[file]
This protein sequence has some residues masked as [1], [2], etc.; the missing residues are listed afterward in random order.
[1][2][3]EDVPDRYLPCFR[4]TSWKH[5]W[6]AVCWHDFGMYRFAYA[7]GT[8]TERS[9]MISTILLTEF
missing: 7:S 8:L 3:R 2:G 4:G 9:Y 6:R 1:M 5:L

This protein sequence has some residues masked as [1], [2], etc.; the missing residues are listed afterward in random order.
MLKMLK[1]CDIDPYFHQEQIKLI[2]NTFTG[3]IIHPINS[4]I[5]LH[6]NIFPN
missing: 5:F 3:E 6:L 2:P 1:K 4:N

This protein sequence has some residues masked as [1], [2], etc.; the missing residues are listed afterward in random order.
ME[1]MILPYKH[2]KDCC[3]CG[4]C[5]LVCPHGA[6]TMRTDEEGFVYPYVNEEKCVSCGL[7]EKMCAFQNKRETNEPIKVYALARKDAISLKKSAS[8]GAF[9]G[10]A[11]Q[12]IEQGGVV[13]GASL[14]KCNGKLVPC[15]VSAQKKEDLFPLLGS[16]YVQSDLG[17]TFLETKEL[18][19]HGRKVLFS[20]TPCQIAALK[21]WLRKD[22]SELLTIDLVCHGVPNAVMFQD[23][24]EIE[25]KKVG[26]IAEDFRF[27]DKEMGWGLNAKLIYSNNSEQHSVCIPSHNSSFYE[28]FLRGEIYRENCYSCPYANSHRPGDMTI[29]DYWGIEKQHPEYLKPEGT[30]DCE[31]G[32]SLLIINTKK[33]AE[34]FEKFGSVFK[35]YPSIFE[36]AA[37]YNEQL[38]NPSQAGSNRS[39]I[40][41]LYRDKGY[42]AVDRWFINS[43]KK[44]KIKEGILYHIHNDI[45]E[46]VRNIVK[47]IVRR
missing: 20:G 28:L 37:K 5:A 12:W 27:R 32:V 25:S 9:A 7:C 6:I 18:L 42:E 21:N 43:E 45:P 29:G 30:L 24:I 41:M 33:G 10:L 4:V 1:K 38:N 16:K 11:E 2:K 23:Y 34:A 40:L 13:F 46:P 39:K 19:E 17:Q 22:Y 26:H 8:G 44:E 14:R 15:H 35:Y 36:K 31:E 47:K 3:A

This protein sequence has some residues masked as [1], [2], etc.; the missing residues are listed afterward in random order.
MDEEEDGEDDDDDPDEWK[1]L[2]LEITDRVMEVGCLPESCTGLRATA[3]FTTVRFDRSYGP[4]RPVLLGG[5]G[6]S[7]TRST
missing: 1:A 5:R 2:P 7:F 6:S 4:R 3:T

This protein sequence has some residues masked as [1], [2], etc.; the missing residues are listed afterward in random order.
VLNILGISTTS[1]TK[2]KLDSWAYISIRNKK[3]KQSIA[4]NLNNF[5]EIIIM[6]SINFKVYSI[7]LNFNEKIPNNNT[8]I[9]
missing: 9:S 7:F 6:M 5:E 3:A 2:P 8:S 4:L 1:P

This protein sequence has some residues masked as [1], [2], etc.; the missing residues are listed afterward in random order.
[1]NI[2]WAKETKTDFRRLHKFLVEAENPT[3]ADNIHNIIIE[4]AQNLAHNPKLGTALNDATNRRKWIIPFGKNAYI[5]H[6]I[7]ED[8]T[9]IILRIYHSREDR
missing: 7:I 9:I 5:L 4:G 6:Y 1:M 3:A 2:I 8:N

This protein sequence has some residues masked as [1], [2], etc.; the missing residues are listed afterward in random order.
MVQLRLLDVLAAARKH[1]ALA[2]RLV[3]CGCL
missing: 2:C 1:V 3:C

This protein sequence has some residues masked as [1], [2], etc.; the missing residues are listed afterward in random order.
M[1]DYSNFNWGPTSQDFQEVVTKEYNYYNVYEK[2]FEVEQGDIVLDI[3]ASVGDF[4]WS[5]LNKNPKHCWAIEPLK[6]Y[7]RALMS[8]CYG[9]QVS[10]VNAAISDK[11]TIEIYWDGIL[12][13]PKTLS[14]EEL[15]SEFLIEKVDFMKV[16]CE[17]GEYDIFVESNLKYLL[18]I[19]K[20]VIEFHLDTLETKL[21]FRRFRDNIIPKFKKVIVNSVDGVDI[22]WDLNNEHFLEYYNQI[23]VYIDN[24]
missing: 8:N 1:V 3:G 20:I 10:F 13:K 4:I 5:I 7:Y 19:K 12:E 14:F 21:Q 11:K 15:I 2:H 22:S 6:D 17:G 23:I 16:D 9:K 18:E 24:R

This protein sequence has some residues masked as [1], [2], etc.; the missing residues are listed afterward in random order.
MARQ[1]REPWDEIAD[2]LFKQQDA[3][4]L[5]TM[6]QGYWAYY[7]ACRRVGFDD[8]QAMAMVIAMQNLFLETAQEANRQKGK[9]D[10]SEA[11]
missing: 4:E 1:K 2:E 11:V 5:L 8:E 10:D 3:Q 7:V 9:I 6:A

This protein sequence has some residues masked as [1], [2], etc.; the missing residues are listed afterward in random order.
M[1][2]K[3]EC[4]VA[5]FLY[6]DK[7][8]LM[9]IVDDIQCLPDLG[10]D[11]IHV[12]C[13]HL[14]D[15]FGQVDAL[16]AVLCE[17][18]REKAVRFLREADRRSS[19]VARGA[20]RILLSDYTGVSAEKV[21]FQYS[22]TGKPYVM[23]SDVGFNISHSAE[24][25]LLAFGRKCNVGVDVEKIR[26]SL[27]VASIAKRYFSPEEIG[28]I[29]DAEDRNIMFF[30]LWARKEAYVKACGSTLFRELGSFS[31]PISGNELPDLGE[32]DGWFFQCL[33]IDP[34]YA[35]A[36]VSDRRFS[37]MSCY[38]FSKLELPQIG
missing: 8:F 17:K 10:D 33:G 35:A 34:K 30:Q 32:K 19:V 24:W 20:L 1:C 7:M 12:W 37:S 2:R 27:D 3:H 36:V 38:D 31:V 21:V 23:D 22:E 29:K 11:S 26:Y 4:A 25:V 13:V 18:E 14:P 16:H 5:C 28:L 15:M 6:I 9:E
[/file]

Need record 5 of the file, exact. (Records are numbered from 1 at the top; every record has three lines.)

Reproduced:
This protein sequence has some residues masked as [1], [2], etc.; the missing residues are listed afterward in random order.
VLNILGISTTS[1]TK[2]KLDSWAYISIRNKK[3]KQSIA[4]NLNNF[5]EIIIM[6]SINFKVYSI[7]LNFNEKIPNNNT[8]I[9]
missing: 9:S 7:F 6:M 5:E 3:A 2:P 8:S 4:L 1:P